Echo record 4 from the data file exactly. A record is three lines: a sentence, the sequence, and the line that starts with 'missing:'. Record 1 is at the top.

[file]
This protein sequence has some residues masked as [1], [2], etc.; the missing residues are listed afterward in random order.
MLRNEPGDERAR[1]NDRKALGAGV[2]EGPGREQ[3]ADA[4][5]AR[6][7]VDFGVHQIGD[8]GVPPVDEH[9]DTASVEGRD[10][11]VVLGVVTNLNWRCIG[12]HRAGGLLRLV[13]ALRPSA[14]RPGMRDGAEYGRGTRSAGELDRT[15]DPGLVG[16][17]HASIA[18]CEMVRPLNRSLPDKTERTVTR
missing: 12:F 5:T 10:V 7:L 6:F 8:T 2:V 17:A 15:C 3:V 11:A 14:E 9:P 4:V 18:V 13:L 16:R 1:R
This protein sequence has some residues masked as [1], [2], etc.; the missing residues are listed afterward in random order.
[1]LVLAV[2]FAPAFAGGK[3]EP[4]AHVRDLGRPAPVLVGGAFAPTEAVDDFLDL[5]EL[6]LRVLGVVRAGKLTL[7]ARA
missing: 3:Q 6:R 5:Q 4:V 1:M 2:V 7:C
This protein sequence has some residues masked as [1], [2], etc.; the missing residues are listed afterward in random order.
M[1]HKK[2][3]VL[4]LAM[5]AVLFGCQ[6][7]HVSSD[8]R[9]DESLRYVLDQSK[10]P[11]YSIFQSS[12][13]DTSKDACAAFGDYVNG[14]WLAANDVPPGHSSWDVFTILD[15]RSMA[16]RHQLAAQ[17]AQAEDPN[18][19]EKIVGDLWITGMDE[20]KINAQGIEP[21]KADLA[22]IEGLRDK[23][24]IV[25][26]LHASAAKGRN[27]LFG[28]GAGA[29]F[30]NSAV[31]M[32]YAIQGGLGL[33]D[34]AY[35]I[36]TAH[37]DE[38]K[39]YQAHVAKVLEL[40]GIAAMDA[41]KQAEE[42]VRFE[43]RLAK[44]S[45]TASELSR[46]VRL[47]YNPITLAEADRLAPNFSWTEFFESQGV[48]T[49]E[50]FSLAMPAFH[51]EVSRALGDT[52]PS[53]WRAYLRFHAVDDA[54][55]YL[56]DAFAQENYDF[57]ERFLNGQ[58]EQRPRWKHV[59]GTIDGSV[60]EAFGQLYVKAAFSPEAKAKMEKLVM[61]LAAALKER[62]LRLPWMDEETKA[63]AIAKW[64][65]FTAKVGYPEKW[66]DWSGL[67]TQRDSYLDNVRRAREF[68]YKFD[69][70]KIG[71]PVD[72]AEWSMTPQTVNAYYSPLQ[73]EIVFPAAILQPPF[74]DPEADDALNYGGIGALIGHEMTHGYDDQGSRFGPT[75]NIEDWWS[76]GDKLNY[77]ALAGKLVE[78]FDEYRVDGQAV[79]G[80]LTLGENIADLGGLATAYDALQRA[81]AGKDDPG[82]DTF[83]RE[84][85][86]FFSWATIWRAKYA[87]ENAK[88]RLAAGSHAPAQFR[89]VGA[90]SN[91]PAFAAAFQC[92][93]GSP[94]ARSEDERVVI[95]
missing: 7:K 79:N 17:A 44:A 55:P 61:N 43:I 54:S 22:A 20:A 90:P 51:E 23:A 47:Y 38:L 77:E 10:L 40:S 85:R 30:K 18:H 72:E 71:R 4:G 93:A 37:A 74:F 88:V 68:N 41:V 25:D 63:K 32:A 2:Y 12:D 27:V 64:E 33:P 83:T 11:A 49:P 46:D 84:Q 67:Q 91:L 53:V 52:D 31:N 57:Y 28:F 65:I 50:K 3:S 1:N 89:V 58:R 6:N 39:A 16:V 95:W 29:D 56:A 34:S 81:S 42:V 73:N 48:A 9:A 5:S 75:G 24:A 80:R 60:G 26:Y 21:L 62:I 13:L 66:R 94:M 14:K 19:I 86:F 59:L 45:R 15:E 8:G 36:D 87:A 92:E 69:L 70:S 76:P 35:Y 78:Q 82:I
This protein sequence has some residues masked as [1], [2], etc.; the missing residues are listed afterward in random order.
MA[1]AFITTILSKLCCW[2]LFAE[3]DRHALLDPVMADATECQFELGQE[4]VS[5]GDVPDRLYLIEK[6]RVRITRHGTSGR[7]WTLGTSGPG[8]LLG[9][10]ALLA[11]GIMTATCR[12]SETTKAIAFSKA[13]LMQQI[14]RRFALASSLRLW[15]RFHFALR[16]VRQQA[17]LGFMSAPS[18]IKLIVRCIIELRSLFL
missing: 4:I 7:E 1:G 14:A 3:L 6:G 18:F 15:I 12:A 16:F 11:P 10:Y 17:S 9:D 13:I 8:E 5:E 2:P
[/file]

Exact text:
This protein sequence has some residues masked as [1], [2], etc.; the missing residues are listed afterward in random order.
MA[1]AFITTILSKLCCW[2]LFAE[3]DRHALLDPVMADATECQFELGQE[4]VS[5]GDVPDRLYLIEK[6]RVRITRHGTSGR[7]WTLGTSGPG[8]LLG[9][10]ALLA[11]GIMTATCR[12]SETTKAIAFSKA[13]LMQQI[14]RRFALASSLRLW[15]RFHFALR[16]VRQQA[17]LGFMSAPS[18]IKLIVRCIIELRSLFL
missing: 4:I 7:E 1:G 14:A 3:L 6:G 18:F 15:I 12:A 16:F 11:P 10:Y 17:S 9:D 13:I 8:E 5:E 2:P